EUTYCHIANISM: Some fifteen years later, Eutyches an abbot of a monastery in Constantinople was convicted, of the heresy of denying our Lord’s Humanity, pretending that His Body was ethereal. He was condemned and excommunicated by a local council presided over by Flavianus Bishop of Constantinople. During the sessions, a letter came to the assembled bishops from Leo I of Rome known as the "Tomos of Leo” as it was an expression of his belief in the Incarnate Word. The wording of the Tomos savored of - Nestorianism, and so did the wording of the verdict against Eutyches. This roused the anger of the Constantinople populace. Eutyches who was a skiful juggler with words, capitalized this popular anger. He asserted that he was innocent, and pleaded with emperor Theodosius II to invite the bishops of other, churches to come and judge between him and his condemners. The emperor complied, and decided on Ephesus again as the place for the council’s convening in AD. 448. It was to act as a “Court of Appeal”. At this council, Abba Dioscorus Pope of Alexandria, Guvenal Bishop of Jerusalem, and Domnus Bishop of Antioch were appointed by the emperor, to preside. One hundred and thirty bishops assembled. Eutyches presented to them a confession of his faith in his own handwriting and signed with his own signature. This confession, the council found to be wholly in conformity with the Creed set by the Nicean Fathers and confirmed by thore of Constantinople and Ephesus. The assembled bishops acquitted.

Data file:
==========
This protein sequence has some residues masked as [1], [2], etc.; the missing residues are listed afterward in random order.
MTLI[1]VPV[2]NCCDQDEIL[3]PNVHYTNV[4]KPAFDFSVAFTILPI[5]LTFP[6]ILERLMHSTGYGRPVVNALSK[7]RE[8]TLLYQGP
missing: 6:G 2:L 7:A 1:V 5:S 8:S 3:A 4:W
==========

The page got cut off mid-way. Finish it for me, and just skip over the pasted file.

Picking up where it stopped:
Eutyches in their unanimity. And since excommunication is a two edged sword rebounding against him who decrees it unjustly, Flavianus and those who convened with him together with Leo of Rome were excommunicated. Emperor Theodos. us ratified the council’s decrees and banished Flavianus and his Eastern Colleagues. The monk selected in place of Constantinople's Bishop was Anatolius, a former deacon from Alexandria.